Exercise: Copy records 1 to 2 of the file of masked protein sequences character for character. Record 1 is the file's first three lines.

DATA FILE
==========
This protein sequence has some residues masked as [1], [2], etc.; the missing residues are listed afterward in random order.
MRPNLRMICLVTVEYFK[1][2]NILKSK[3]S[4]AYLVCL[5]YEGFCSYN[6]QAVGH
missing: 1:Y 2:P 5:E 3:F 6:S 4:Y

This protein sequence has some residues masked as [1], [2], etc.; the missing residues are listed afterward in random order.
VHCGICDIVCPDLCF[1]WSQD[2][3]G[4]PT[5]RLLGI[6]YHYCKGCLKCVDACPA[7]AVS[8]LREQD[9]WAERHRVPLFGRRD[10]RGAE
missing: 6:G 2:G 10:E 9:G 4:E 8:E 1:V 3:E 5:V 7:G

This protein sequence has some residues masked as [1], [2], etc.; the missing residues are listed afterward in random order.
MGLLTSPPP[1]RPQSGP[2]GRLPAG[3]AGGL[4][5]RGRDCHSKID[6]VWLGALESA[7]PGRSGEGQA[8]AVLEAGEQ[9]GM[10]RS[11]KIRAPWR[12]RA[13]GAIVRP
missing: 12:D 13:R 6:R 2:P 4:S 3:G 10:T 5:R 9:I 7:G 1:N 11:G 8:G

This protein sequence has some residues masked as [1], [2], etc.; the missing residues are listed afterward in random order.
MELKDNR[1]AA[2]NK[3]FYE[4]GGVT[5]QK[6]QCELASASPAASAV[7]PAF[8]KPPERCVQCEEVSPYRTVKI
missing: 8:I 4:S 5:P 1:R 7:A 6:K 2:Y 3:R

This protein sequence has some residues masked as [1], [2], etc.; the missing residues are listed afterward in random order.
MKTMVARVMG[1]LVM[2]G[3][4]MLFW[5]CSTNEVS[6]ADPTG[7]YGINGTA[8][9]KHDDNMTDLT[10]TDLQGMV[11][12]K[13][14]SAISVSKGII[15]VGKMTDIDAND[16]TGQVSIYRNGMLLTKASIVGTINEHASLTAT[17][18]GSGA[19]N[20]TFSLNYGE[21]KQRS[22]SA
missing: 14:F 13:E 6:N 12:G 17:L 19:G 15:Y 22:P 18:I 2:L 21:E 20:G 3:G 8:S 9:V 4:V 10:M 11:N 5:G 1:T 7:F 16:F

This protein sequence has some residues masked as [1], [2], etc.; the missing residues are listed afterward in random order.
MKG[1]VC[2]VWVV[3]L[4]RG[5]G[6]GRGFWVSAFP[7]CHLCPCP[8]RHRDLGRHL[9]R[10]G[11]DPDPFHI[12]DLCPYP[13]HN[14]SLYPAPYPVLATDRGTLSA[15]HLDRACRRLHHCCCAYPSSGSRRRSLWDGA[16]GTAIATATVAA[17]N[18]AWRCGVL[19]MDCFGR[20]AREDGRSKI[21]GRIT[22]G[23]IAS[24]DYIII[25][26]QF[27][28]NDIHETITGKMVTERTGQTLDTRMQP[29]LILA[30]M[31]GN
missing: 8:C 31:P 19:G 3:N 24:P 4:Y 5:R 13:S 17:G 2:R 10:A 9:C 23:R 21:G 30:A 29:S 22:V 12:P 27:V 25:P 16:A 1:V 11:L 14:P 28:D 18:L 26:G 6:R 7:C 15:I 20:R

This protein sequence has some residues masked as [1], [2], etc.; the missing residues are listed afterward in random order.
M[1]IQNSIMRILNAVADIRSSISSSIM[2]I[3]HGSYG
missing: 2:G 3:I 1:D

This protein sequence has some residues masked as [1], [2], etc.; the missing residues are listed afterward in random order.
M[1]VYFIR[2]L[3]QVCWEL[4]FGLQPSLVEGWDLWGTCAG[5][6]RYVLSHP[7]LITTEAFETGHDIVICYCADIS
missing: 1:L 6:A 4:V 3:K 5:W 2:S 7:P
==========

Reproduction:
This protein sequence has some residues masked as [1], [2], etc.; the missing residues are listed afterward in random order.
MRPNLRMICLVTVEYFK[1][2]NILKSK[3]S[4]AYLVCL[5]YEGFCSYN[6]QAVGH
missing: 1:Y 2:P 5:E 3:F 6:S 4:Y

This protein sequence has some residues masked as [1], [2], etc.; the missing residues are listed afterward in random order.
VHCGICDIVCPDLCF[1]WSQD[2][3]G[4]PT[5]RLLGI[6]YHYCKGCLKCVDACPA[7]AVS[8]LREQD[9]WAERHRVPLFGRRD[10]RGAE
missing: 6:G 2:G 10:E 9:G 4:E 8:E 1:V 3:E 5:V 7:G